Sunday, September 17, 2023



Peacocks aren't actually called peacocks!

The colourful birds are actually the male of the species and therefore known as peacocks. The species as a whole is called peafowl, and lady peafowl are called peahens. A baby peafowl is a chick or a peachick. A group of peacocks is called an "ostentation" or a "muster".

The two Asiatic species of peafowl are the blue or Indian peafowl originally from the Indian subcontinent, and the green peafowl from Southeast Asia. The colourful plumage of the peacock is especially prominent in the Asiatic species, which have an eye-spotted "tail" or "train" of covert feathers, which they display as part of a courtship ritual.

The functions of the elaborate iridescent colouration and large "train" of peacocks have been the subject of extensive scientific debate. Charles Darwin suggested that they served to attract females, and the showy features of the males had evolved by sexual selection. More recently, Amotz Zahavi proposed in his handicap principle that these features acted as honest signals of the males' fitness, since less-fit males would be disadvantaged by the difficulty of surviving with such large and conspicuous structures.

A peachick


McDonald's invented a sweet-tasting type of broccoli

It sounds like one of Willy Wonka's rejected ideas: Bubble gum-flavored broccoli. But the creation was far from fictional: It was a concoction whipped up by the fast-food giant McDonald's in 2014, the motivation being to create a way to get kids to eat healthier.

However, apparently adding a sweet flavor to broccoli doesn't make it any more appetizing to kids, who were confused by the taste.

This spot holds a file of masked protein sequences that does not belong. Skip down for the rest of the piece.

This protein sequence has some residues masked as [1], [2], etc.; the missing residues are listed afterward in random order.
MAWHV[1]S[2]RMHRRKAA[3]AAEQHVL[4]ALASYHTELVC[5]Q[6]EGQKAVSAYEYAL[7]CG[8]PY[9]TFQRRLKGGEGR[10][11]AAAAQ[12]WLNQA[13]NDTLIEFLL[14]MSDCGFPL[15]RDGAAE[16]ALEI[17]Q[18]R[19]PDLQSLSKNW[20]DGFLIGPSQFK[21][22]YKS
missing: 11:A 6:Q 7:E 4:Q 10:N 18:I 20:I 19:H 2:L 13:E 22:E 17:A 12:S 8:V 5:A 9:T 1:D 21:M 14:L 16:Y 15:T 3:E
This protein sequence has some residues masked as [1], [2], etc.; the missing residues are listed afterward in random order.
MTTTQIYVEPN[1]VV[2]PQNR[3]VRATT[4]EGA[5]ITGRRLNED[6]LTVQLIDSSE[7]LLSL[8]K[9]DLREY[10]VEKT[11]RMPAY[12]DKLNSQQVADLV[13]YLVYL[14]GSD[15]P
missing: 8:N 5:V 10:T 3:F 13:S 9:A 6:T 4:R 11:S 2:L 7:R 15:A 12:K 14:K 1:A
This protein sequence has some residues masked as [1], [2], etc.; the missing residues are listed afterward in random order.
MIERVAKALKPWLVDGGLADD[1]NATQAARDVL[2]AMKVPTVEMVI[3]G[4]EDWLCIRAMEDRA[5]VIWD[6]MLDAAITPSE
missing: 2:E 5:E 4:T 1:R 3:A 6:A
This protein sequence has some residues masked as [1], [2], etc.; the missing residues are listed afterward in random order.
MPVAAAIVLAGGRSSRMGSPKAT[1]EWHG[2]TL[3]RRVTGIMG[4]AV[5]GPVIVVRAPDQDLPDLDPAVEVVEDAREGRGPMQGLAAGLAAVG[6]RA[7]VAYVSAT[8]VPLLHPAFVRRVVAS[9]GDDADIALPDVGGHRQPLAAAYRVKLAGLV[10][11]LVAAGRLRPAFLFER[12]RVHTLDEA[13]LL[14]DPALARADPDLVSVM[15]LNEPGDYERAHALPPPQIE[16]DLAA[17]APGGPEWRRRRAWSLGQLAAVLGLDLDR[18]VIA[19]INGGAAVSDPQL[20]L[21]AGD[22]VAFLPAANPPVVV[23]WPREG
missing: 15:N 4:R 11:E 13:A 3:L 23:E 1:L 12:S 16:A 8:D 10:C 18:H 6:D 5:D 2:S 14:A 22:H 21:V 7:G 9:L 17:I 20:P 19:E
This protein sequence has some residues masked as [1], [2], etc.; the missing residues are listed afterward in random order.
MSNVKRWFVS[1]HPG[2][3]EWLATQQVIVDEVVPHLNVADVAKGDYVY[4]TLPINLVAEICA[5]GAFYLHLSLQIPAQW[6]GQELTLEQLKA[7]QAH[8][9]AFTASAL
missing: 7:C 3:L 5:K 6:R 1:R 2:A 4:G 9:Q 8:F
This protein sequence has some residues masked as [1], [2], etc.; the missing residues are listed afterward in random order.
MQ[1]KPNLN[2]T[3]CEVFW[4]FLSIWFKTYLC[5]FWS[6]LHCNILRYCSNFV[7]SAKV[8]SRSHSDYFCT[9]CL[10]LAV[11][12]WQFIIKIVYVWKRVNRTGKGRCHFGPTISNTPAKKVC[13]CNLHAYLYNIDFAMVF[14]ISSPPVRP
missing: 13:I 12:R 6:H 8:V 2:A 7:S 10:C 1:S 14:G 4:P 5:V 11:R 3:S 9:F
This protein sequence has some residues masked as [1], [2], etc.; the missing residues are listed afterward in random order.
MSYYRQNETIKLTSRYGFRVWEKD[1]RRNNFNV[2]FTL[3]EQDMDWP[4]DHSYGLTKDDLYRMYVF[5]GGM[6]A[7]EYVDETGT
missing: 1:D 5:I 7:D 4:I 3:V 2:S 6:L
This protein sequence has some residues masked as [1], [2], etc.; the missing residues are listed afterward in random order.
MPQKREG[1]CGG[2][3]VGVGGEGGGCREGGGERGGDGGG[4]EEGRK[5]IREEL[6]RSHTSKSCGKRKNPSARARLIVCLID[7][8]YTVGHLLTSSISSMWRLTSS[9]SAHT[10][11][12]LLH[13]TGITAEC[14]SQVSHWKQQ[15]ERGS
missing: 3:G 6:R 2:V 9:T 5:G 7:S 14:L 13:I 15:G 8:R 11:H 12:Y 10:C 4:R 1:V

The fast-food chain is under pressure to create healthier options. Instead of introducing candy-flavored veggies, it's now focusing on tactics such as reducing the size of its fry servings and adding low-fat yogurt to its Happy Meals.


Apple pie isn't American

Apple trees are not native to America. They originated in Central Asia and were grown in Asia and Europe long before European colonists brought them to North America.

However American-grown apples and American-style apple pies eventually became renowned for having a special sweetness and flavor. That led to the term “American apple pie,” which was used to distinguish American-style apple pies from pies made in other countries.

By the 1920s, the phrase “as American as apple pie” was floating around. By the 1940s it had become a common idiomatic expression.

There is a 1967 notorious variation from black activist H. Rap Brown, who gave a speech at a press conference in Washington, D.C. that is widely cited as the origin of his well-known quote “Violence is as American as cherry pie.”

What Brown said:
“I say violence is necessary. Violence is a part of America’s culture. It is as American as cherry pie. Americans taught the black people to be violent. We will use that violence to rid ourselves of oppression if necessary. We will be free, by any means necessary.”
What it became shortened to and quoted:

Ironically, at the time, Brown was Director of the Student Nonviolent Coordinating Committee (SNCC).